Scottie Lindsey: A
19 points (7-16 FG, 5-8 3PT), 7 assists, 6 rebounds, 2 steals, 2 turnovers, 34 minutes
The junior guard continued his torrid start to the season offensively by pacing the Wildcats in scoring en route to winning the game’s most valuable player award. He was the key figure in the Wildcats’ 54-point first-half blitz, scoring 16 points on 4-of-5 shooting from downtown, forcing a pair of turnovers, and generally being an absolute menace in transition alongside alongside Law and Lumpkin. His sub-.500 mark from the field is simply a reflection of his efforts to carry a horribly sputtering second-half offense when the outcome of the game was already a foregone conclusion, and should not take away from what was an efficient and dominant performance. Of the players returning form last year’s squad, Lindsey has so far made the most important and impressive jump in this new season.
Sanjay Lumpkin: A
11 points (4-7 FG, 2-2 3PT), 10 rebounds, 2 assists, 3 blocks, 4 fouls, 29 minutes
Let this sink in folks: As of the morning of Sunday, December 4th, Sanjay Lumpkin is the 23rd-best offensive player in the country (per KenPom). Just a year ago, the 5th-year senior was a player who used his motor, savvy and toughness to stay on the floor despite forcing his team to practically play 4 versus 5 on offense at times. This year, in addition to his veteran leadership, defensive versatility, and prowess on the glass, he has miraculously morphed into somewhat of an offensive playmaker. The epitome of this transformation was last night’s first ten minutes against the Blue Demons. The captain stroked two open looks from three, was a focal point of the team’s transition attack, and consistently made brilliant extra passes on the perimeter to open up DePaul’s hapless defense. Lumpkin not only opened up the offense by forcing the Blue Demons to close out to him as a shooter, but also showed a level of comfort in making the next play when his shot was taken away. It could be easily argued that his transformation has been the leading factor in keying the Wildcats efficient attack so far this season.
Vic Law: A-
16 points (6-12 FG, 2-4 3PT), 6 rebounds, 5 assists, 2 steals, 1 block, 33 minutes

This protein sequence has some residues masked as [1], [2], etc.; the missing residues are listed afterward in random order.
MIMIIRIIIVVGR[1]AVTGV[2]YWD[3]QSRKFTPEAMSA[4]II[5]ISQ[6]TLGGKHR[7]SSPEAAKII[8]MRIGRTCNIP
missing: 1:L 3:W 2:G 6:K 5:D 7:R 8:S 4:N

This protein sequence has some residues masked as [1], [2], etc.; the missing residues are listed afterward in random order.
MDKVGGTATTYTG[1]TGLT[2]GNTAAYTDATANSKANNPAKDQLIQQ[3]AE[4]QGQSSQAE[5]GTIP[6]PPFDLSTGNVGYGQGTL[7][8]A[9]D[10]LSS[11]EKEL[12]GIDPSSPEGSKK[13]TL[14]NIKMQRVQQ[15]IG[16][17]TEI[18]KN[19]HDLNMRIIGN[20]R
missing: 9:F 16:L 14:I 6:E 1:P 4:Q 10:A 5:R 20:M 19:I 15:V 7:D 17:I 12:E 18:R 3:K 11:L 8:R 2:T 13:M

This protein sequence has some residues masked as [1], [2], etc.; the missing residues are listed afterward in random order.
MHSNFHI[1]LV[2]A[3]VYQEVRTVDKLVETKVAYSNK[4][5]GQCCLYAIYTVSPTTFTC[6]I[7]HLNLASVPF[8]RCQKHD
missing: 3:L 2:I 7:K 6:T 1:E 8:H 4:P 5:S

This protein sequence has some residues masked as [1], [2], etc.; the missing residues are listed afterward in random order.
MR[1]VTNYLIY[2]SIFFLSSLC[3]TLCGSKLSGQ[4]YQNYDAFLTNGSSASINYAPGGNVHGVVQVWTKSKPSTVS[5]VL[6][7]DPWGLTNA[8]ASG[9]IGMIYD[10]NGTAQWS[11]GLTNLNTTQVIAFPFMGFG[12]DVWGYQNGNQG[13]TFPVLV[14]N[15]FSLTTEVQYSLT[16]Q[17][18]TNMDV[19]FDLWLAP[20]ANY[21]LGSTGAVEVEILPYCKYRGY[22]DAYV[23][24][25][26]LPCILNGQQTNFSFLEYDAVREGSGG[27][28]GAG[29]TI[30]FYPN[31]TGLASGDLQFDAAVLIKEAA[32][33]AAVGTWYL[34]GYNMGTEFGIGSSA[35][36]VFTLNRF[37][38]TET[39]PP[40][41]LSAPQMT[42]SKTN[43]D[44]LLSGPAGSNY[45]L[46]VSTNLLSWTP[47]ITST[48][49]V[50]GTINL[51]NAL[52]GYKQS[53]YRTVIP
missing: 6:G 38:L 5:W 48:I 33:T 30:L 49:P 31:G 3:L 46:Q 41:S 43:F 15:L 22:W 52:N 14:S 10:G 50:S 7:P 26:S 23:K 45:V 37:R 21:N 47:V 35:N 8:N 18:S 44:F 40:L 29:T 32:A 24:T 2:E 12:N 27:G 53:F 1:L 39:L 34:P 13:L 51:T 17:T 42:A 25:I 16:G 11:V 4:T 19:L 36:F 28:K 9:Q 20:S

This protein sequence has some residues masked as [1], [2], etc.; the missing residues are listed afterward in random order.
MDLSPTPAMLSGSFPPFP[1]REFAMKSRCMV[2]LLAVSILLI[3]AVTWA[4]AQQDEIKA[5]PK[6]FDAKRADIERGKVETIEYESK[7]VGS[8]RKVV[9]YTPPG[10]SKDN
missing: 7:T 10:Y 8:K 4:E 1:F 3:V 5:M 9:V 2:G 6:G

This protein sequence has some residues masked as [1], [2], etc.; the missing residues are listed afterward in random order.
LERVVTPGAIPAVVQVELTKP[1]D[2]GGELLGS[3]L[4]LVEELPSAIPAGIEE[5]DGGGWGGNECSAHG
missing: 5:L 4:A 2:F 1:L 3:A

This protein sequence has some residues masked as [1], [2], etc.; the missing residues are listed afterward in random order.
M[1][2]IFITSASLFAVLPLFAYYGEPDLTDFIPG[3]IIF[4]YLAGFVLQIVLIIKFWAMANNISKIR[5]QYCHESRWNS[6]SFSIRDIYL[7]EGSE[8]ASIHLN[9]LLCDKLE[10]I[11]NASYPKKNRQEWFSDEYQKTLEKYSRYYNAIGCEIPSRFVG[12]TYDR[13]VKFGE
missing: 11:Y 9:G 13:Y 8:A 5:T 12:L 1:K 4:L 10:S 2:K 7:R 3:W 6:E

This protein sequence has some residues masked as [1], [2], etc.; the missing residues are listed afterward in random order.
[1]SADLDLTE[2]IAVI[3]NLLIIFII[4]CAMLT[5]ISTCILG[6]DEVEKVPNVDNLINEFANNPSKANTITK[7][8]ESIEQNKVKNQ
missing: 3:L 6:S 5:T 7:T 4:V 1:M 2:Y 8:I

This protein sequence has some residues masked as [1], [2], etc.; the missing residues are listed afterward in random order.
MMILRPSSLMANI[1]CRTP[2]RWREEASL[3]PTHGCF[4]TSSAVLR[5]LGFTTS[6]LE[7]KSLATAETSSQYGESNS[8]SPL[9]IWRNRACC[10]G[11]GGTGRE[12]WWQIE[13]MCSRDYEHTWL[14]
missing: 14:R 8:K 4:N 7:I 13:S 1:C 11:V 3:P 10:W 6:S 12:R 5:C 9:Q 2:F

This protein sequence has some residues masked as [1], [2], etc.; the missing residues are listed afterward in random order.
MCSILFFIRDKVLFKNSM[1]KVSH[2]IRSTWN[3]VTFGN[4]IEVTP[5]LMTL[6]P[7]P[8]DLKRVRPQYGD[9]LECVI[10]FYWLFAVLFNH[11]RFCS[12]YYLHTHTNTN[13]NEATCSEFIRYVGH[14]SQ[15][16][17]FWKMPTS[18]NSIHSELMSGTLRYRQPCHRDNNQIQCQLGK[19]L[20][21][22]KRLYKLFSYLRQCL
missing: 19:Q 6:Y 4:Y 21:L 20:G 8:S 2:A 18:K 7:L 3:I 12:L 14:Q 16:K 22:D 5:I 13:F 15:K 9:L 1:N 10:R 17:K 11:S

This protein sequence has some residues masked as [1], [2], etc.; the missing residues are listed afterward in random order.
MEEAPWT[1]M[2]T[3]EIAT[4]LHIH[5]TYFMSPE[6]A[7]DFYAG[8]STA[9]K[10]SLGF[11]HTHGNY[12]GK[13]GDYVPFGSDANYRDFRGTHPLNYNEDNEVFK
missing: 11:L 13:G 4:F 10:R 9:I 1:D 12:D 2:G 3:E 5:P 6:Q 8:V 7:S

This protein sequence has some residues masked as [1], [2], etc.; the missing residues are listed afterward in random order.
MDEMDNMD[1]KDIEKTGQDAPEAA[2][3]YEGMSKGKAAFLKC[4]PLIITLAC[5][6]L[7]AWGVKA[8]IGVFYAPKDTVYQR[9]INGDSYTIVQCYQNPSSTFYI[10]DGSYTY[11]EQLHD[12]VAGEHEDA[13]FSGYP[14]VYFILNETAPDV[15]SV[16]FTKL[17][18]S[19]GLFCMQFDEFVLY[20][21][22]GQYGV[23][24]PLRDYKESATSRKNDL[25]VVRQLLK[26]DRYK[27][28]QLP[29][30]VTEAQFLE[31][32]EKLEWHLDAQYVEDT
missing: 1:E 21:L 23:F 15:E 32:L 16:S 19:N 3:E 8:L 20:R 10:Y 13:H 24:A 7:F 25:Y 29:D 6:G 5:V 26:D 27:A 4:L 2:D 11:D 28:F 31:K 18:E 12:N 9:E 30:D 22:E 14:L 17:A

Law took a back seat to his fellow wing Lindsey in the first-half onslaught in terms of scoring, but he played a nearly flawless game nonetheless. His stuffing of the stat sheet was truly reflective of his impact in all facets of play. He protected the rim, was a presence on the glass, locked down each of DePaul’s two best scorers for extended stretches, ran the floor tirelessly and lethally, and was also able to do his fair share of scoring inside and out when opportunities presented themselves. Another noteworthy aspect of his performance was his impact in his limited second half minutes of steadying a violently rocking ship with a perfect combination of patience and assertiveness on the offensive end that showcased his ability as a leader.
Gavin Skelly: B+
15 points (5-7 FG, 5-6 FT), 3 rebounds, 1 assist, 1 block, 1 foul, 26 minutes
Coming off the bench behind Barret Benson, the junior once again showcased his much improved offensive skill-set. It was not a coincidence that the Wildcats’ game-defining first-half run kicked into its highest gear when he entered the game. His energy to run the floor, fully-developed understanding of the pick and roll, and ability to catch and finish through contact around the basket led to his 10 points during the meat of Northwestern’s 47-10 run to close out the half. Outside of his efficient scoring, however, Skelly did not show much in terms of rim protection, rebounding, and ability to bang down low that would suggest he would be truly capable of taking over the role of starting center in the future.